Salt-Gila (Fannin-McFarland) Aqueduct

Part of: Central Arizona Project

The Salt-Gila (Fannin-McFarland) Aqueduct is a feature of the Central Arizona Project designed to bring Colorado River water into the interior of the state. It consists of 57.5 miles of open, concrete-lined canal, one major siphon, and four pumping plants. A transmission system links the pumping plants (Salt-Gila, Brady, Picacho, and Red Rock) to power provided by the Navajo Generating Station, near Page, Arizona. The Salt-Gila system is divided into four units, or reaches, which facilitated the organization and administration of the various construction phases of the project. Reach 1 ran from the Salt-Gila Pumping Plant to an area just south of US 60. Reach 2 extended from the terminus at Reach 1 south to Queen Creek. Reach 3 began on the northern banks of Queen Creek and traveled south to the Gila River, just west of Ashurst-Hayden Diversion Dam. Reach 4 extended from the Gila River south to its terminus near the Picacho Mountains.

The Salt-Gila (Fannin-McFarland) Aqueduct project provided the unprecedented opportunity for an extended, large-scale archaeological study of the later periods of Hohokam occupation and of the little known Archaic occupation of central Arizona. The project was organized around a series of tasks and problem oriented analyses that were guided by a consistent, explicit research orientation.

Archaeological investigations of the Salt-Gila Aqueduct began in 1968, the year in which construction of the Central Arizona Project (CAP) was authorized by the Colorado River Basin Act (P.L. 90-537). Two feasibility alignment surveys (Dittert, Fish and Simonis 1969; Kayser and Fiero 1969) provided data for the general programmatic environmental statements on the Central Arizona Project (U.S. Bureau of Reclamation 1972). These data were supplemented by two additional survey and evaluative testing projects (Grady 1973; Stein 1979) completed by the Arizona State Museum (ASM). Ultimately the ASM undertook a massive data recovery project at 45 sites along the Salt-Gila Aqueduct, the results of which were published in a nine volume series (ASM Archaeological Series 150) that was completed in 1985.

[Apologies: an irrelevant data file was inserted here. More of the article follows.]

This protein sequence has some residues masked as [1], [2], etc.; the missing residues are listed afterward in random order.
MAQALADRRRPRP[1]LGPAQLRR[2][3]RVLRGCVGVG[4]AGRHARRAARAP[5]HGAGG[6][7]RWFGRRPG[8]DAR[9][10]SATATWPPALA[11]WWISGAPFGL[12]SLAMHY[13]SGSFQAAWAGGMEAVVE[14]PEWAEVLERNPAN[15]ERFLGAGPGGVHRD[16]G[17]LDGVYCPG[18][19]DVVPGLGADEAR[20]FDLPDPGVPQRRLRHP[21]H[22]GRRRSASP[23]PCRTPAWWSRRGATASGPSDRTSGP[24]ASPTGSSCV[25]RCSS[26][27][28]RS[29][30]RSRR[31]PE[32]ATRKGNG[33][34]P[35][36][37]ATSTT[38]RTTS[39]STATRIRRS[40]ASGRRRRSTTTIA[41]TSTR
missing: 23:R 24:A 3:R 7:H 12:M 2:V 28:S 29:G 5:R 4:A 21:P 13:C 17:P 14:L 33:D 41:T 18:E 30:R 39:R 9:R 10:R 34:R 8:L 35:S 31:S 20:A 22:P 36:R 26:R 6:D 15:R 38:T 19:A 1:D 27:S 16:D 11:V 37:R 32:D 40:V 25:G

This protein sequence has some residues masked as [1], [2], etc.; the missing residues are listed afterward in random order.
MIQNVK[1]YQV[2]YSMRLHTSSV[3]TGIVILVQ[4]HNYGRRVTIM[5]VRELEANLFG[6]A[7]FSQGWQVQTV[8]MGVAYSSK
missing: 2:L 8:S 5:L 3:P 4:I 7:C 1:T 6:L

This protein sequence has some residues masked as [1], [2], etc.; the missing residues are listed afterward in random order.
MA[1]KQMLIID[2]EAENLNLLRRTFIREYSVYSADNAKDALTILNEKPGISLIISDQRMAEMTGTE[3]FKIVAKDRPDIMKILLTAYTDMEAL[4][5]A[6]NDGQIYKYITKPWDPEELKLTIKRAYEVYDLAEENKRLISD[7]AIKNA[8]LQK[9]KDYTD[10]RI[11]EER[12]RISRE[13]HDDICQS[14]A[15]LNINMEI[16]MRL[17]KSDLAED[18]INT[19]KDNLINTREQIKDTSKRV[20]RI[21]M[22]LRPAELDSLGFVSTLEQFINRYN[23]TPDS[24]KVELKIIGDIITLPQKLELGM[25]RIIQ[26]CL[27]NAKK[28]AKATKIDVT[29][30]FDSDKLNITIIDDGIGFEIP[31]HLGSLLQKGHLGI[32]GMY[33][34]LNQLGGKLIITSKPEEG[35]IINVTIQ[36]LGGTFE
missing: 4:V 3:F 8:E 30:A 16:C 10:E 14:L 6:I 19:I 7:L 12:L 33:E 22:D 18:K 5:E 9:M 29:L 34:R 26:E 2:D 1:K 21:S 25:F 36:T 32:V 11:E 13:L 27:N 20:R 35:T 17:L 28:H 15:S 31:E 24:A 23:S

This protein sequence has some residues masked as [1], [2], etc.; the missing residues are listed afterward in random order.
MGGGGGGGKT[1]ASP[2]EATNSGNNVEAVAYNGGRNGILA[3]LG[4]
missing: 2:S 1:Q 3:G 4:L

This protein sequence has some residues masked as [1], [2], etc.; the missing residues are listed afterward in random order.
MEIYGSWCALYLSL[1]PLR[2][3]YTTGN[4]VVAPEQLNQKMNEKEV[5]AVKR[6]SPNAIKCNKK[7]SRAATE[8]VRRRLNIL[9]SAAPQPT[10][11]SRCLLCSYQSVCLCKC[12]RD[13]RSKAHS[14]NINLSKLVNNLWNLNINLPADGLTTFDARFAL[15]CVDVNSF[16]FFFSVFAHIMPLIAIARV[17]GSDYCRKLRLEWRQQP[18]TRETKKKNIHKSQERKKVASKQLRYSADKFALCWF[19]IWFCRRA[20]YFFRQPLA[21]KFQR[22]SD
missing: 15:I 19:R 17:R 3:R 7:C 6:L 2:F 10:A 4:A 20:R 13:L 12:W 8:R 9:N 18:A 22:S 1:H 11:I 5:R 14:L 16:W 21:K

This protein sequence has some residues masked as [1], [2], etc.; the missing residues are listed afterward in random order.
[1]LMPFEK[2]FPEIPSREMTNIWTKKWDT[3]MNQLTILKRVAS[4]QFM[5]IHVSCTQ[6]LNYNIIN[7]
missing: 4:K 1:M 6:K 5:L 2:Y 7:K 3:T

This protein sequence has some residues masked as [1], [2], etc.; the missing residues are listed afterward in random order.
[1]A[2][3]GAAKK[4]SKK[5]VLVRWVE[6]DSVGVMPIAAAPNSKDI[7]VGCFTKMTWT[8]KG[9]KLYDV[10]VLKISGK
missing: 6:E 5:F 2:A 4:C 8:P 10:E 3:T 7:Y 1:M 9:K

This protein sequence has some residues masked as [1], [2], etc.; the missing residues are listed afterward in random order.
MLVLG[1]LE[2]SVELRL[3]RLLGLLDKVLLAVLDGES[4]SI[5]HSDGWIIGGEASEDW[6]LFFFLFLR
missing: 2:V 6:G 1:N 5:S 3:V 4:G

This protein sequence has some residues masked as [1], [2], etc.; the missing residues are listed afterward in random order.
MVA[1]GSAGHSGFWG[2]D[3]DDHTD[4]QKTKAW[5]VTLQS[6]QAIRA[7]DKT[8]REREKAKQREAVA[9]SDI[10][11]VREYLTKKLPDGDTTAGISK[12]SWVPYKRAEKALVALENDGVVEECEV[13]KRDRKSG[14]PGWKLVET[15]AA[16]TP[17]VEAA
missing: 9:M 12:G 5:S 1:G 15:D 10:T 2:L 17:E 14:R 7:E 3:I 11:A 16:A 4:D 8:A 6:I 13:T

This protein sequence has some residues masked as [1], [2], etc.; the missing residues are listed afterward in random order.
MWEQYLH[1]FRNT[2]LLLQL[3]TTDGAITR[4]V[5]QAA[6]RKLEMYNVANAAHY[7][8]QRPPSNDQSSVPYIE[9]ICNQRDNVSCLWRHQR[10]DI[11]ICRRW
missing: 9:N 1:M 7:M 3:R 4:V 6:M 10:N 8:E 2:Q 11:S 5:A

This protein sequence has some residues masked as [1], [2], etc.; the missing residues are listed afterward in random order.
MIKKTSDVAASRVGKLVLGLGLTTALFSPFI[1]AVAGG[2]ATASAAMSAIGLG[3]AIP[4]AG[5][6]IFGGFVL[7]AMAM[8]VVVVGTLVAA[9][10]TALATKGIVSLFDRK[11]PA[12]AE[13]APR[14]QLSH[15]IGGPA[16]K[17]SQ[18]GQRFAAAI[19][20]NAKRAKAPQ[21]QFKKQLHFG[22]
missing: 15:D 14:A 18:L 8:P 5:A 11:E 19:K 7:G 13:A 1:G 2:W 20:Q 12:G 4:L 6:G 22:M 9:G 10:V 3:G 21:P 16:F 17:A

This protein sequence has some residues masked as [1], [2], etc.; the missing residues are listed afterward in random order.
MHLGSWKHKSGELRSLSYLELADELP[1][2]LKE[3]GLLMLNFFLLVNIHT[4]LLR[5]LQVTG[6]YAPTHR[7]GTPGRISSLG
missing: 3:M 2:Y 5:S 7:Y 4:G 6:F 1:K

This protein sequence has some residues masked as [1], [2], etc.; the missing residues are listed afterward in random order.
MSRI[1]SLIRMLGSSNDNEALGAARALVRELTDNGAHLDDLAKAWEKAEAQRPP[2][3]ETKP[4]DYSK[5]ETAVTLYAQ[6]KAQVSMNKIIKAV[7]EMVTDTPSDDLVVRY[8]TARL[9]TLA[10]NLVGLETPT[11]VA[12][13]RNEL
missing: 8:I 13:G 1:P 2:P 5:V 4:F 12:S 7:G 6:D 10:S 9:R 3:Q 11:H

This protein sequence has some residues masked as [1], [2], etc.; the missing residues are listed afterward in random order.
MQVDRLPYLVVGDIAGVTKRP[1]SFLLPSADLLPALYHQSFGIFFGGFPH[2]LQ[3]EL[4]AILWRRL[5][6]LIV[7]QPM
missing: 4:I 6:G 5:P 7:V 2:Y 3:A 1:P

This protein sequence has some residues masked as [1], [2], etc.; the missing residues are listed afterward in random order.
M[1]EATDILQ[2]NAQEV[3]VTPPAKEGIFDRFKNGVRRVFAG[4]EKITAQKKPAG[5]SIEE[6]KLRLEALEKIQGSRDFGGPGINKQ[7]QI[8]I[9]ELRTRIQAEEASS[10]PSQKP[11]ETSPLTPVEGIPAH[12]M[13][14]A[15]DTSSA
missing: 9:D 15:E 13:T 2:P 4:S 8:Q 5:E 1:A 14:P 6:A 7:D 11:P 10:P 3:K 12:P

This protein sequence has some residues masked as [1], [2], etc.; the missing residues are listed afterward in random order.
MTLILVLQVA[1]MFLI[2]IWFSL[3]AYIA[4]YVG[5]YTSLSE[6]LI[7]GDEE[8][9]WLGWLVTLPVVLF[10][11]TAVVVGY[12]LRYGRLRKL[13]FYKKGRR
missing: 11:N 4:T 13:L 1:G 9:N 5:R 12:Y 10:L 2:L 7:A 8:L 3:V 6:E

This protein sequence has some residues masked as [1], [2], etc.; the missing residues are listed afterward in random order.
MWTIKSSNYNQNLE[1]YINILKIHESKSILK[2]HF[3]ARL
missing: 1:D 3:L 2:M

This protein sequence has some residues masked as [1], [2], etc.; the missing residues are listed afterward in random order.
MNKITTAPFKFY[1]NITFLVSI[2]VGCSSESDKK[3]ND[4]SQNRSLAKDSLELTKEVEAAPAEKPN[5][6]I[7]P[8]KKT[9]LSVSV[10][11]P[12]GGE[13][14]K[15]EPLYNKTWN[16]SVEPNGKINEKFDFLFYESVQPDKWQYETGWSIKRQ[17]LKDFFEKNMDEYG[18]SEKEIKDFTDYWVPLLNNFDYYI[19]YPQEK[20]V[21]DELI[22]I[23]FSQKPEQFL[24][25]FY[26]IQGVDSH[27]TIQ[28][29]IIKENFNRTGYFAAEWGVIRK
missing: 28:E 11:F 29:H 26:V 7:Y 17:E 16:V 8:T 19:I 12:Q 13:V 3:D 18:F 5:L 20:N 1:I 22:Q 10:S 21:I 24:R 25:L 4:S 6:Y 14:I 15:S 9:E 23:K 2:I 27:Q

Following construction of the Salt-Gila (Fannin-McFarland) Aqueduct, Reclamation established a database of archaeological resources within the CAP right-of-way based on the original Class III survey data. An unknown number of these sites were either destroyed by construction or excavation, while others are no longer located within the CAP right-of-way. In 2005, Reclamation began hiring cultural resource management firms to revisit and reevaluate archaeological resources located within its right-of-way and obtain up to date data on site eligibility and condition.

Resources Inside This Collection (Viewing 1-42 of 42)

Cultural Resources Assessment of 117 Archaeological Sites for the Fannin-McFarland and Tucson Aqueducts, Central Arizona Project Canal, Maricopa, Pinal, and Pima Counties, Arizona Cultural Resources Assessment of 22 Archaeological Sites Located Along Reaches 1 and 2 of the Fannin-McFarland Portion of the CAP Canal Cultural Resources Assessment of 23 Archaeological Sites Located Along Reach 3 of the Fannin-McFarland Portion of the CAP Canal Cultural Resources Assessment of 28 Archaeological Sites Located Along Reach 4 of the Fannin-McFarland Portion of the CAP Canal Individual Resources Salt-Gila (Fannin-McFarland) Aqueduct Central Arizona Project Mapping and Assessment Salt-Gila Aqueduct (Fannin-McFarland Aqueduct) Archaeological Data Collection Studies and Supplemental Class III Survey Project